‘Di­nosaurs: Fos­sils Ex­posed’ new at Dis­cov­ery Place

Texarkana Gazette - - ACCENT - By Aaron Brand

Step in­side Dis­cov­ery Place In­ter­ac­tive Mu­seum down­town now and you may imag­ine the roar of giants as they stomp through the jun­gle.

With “Di­nosaurs: Fos­sils Ex­posed,” the bones and fos­sils of many of the most fas­ci­nat­ing di­nosaurs are on dis­play from Satur­day through Jan. 21, spark­ing the imag­i­na­tion and ed­u­cat­ing vis­i­tors at the same time in this ex­hibit cre­ated for the Arkansas Dis­cov­ery Net­work.

Vis­i­tors can both see and touch di­nosaur skele­tal molds. They in­clude a Ve­loci­rap­tor, Tyran­nosaurus rex and tricer­atops. Kids can step up to one mold and sense the im­pos­si­ble size of these crea­tures with a six­foot, one-inch Apatosaurus fe­mur. They can also ex­am­ine a dig box where pa­le­on­tol­ogy tools help them dis­cover di­nosaur bones.

“It’s pretty straight­for­ward,” said Myles Pick­ett, fa­cil­i­ties and ex­hibits tech­ni­cian at the Lit­tle Rock­based Mu­seum of Dis­cov­ery, about this ex­hibit. Roughly three years ago they be­gan de­vel­op­ing

years ago they be­gan de­vel­op­ing it by build­ing stor­age crates that also act as dis­play stands, and also by buy­ing the fos­sils from a resin and fiber­glass caster.

They aimed for an ar­chae­o­log­i­cal, In­di­ana Jones style to the ex­hibit, the crates look­ing like old ones di­rect from a ship­ping con­tainer. You might imag­ine they’re from “Raiders of the Lost Ark.”

“We just have a wide range of dif­fer­ent types of di­nosaurs,” Pick­ett said. Most of the ex­hibit is vis­ual in na­ture, but some of it’s hands-on, too. Signs each have a blue­print that com­pares the di­nosaurs to the size of peo­ple, and they also give a brief de­scrip­tion of this par­tic­u­lar di­nosaur.

“Most of the pieces are skulls. We have a full-sized tricer­atops, fiber­glass resin cast, that is a di­rect cast of one that’s in the Smith­so­nian, an ac­tual one,” Pick­ett said. It’s a mas­sive di­nosaur stand­ing right in Dis­cov­ery Place now, part of an ex­hibit that’s trav­eled through Arkansas.

“You just come in and the kids love it. They stare at this stuff for hours,” Pick­ett said.

A fear­some-look­ing, full-sized T-Rex skull is part of the ex­hibit, too. The lower jaw and head fit to­gether to cre­ate the en­tire skull. As a stand-alone piece, it pro­vides the per­fect photo op­por­tu­nity for young di­nosaur ad­mir­ers and their adult coun­ter­parts.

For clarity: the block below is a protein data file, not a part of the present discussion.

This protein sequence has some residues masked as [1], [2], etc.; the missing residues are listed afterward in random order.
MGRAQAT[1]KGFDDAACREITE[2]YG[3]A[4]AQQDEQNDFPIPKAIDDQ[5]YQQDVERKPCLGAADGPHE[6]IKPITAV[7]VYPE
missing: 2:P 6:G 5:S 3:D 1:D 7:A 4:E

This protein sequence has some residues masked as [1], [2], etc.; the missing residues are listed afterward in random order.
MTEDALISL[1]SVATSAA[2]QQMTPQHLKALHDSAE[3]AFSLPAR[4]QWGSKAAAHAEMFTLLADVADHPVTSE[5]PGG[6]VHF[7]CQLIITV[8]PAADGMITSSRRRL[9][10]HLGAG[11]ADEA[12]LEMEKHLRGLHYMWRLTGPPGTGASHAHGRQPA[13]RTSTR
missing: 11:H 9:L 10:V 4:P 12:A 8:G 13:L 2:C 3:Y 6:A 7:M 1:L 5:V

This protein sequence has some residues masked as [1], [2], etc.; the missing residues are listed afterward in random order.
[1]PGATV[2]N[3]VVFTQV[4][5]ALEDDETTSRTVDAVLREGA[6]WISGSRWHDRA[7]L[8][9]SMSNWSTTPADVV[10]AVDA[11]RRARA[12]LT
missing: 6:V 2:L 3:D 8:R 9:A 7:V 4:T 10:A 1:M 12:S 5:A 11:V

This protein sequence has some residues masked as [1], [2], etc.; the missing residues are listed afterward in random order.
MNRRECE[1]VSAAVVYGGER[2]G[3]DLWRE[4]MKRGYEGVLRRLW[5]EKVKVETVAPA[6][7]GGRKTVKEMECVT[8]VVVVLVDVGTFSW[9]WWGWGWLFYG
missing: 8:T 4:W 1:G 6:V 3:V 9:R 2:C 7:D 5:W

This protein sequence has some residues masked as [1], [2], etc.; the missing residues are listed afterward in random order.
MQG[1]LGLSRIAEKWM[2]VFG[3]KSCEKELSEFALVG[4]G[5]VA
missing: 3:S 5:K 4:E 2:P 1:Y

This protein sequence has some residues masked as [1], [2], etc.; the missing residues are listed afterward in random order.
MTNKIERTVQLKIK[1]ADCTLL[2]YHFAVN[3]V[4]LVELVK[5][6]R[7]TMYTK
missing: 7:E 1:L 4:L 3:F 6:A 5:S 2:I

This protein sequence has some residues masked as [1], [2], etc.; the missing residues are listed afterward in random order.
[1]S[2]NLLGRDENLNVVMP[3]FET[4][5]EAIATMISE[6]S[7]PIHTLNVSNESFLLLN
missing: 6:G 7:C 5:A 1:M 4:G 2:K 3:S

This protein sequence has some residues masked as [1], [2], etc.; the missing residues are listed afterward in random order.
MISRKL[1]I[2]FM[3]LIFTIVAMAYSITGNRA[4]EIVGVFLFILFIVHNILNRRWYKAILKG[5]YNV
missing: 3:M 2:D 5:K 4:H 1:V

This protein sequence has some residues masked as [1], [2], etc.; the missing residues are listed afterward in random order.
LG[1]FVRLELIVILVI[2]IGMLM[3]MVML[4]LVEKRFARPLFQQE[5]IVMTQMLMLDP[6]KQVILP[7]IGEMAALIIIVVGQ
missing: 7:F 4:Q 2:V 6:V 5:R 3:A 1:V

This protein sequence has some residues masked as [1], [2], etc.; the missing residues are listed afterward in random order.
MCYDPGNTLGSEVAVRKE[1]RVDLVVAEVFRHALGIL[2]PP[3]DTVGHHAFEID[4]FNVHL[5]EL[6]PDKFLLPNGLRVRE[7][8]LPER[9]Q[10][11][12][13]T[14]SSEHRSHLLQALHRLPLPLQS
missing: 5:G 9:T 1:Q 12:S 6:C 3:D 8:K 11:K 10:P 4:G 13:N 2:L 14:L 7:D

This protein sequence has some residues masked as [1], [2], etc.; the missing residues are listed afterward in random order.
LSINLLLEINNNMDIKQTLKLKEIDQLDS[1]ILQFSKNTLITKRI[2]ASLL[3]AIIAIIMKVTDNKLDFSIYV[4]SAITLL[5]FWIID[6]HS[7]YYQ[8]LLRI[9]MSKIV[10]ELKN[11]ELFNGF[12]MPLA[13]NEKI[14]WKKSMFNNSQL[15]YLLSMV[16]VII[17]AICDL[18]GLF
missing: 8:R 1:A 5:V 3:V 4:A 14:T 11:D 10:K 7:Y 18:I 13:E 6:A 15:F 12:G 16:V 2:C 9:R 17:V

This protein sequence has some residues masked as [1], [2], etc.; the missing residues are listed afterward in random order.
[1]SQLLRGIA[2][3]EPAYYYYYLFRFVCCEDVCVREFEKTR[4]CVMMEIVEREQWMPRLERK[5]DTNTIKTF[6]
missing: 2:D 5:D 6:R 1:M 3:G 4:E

“Most of them are skulls just be­cause it makes it re­ally mod­u­lar,” Pick­ett said. That way, it can fit in­side any space, as needed.

In all, there are about 25 to­tal di­nosaurs in the ex­hibit. The full-size ve­loci­rap­tor doesn’t look quite as big as what “Juras­sic Park” fans may have seen on the big screen, he said. Still, it looks plenty pow­er­ful and ca­pa­ble of do­ing dam­age.

Vis­ually, these di­nosaur bones can stir day­dreams in­side the bud­ding ar­chae­ol­o­gists among us.

“It’s just so neat, and when you’re a kid and your imag­i­na­tion is fly­ing all over the place, this kind of stuff would re­ally throw you into all dif­fer­ent types of di­rec­tions,” Pick­ett said.

Tonight, the mu­seum wel­comes the ex­hibit with a Di­noSNORE Sleep­over for kids and their par­ents. The night in­cludes sto­ries, games, a pre­sen­ta­tion about fos­sil digs and snacks. Dr. Ben Neu­man with Texas A&M Univer­si­tyTexarkana will talk about di­nosaurs.

“He’s go­ing to talk about fos­sils and evo­lu­tion. He’s go­ing to give a talk Fri­day night for the kids who are do­ing the sleep­over, and then Satur­day about 9:30 a.m. he’s go­ing to do a lit­tle ac­tiv­ity and talk on evo­lu­tion us­ing Bra­chiopods,” said Vel­vet Hall Cool, board pres­i­dent for the Texarkana Mu­se­ums Sys­tem.

Also, they’ll watch a movie dur­ing Di­noSNORE and wake up in the morn­ing to eat “scram­bled di­nosaur eggs and some di­nosaur toast,” Cool said. As long as they’re avail­able, tick­ets can be found at EventBrite.com.

“We’re look­ing for­ward to it,” Cool said. Look for more di­nosaur-re­lated pro­gram­ming in the up­com­ing months.

(Gen­eral ad­mis­sion to the mu­seum: $5 per per­son, free for mem­bers and kids un­der 3 years old. Dis­counted group and school tour rates avail­able. Dis­cov­ery Place In­ter­ac­tive Mu­seum is open from 10 a.m. to 5 p.m., Tues­day through Satur­day and 1 p.m. to 5 p.m. on Sun­day. More info: 903-793-4831.)

“Most of the pieces are skulls. We have a full-sized tricer­atops, fiber­glass resin cast, that is a di­rect cast of one that’s in the Smith­so­nian, an ac­tual one.” —Myles Pick­ett

Staff photo by Evan Lewis

A tricer­atops is one of the items on dis­play at Dis­cov­ery Place in down­town Texarkana. The ex­hibit opens to the pub­lic Satur­day.

Staff photo by Evan Lewis

Myles Pick­ett, fa­cil­i­ties and ex­hibit tech­ni­cian for the Mu­seum of Dis­cov­ery in Lit­tle Rock, works on one of the di­nosaurs that will be on dis­play at Dis­cov­ery Place in down­town Texarkana. The ex­hibit opens to the pub­lic on Satur­day.

Newspapers in English

Newspapers from USA

© PressReader. All rights reserved.